I just want to know the rights of my minor child. His father and I are not married because he already has a wife and they, too, have children. His wife warned me that she will take legal actions against me, but I never intend to cause any trouble to them. I just want him to provide what is due to our child. What should I do?
A child, whether he or she is legitimate or illegitimate, has the right to be supported by his or her parents. However, it is necessary that his or her filiation with the parent he or she is seeking support from be established first in order for the latter to be legally obligated to provide such support.
There are several ways of establishing filiation between a parent and a child. As provided for under Article 172 of the Family Code of the Philippines, “The filiation of legitimate children is established by any of the following: (1) The record of birth appearing in the civil register or a final judgment; or (2) An admission of legitimate filiation in a public document or a private handwritten instrument and signed by the parent concerned. In the absence of the foregoing evidence, the legitimate filiation shall be proved by: (1) The open and continuous possession of the status of a legitimate child; or (2) Any other means allowed by the Rules of Court and special laws.” As for illegitimate children, they may establish their illegitimate filiation in the same way and on the same evidence as legitimate children (Article 175, Family Code of the Philippines).
In the situation that you have presented before us, it is essential for you to prove first and foremost that your child has been acknowledged or recognized by his or her father through any of the means stated above. If you are able to establish their illegitimate filiation, you may demand support from him by verbally communicating to him the everyday expenditures of your child. You may also consider giving him a formal demand letter if verbal plea proves futile.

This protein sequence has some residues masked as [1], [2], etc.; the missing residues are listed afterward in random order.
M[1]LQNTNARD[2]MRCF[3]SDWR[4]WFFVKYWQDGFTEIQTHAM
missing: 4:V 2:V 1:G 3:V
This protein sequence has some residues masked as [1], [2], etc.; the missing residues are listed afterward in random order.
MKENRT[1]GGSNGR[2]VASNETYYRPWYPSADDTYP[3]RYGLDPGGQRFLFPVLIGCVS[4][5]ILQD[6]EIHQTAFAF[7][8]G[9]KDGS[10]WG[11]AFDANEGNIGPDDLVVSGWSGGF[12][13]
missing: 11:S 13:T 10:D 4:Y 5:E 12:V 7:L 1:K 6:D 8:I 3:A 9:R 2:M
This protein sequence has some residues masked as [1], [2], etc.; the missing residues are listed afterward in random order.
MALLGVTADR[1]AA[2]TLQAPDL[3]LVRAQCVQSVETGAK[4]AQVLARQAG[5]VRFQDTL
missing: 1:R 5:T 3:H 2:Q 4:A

If he has the capacity to answer for the financial needs of your child but refuses to provide the same despite your repeated demands, you may consider filing an action for support before the Regional Trial Court of the place where you and your child reside. The court will determine whether your child legally is entitled to support, and if so, the amount to be granted which is fair and just, taking into consideration all the necessities of your child as well as the resources of his father.
We hope that we were able to answer your queries. Please be reminded that this advice is based solely on the facts you have narrated and our appreciation of the same. Our opinion may vary when other facts are changed or elaborated.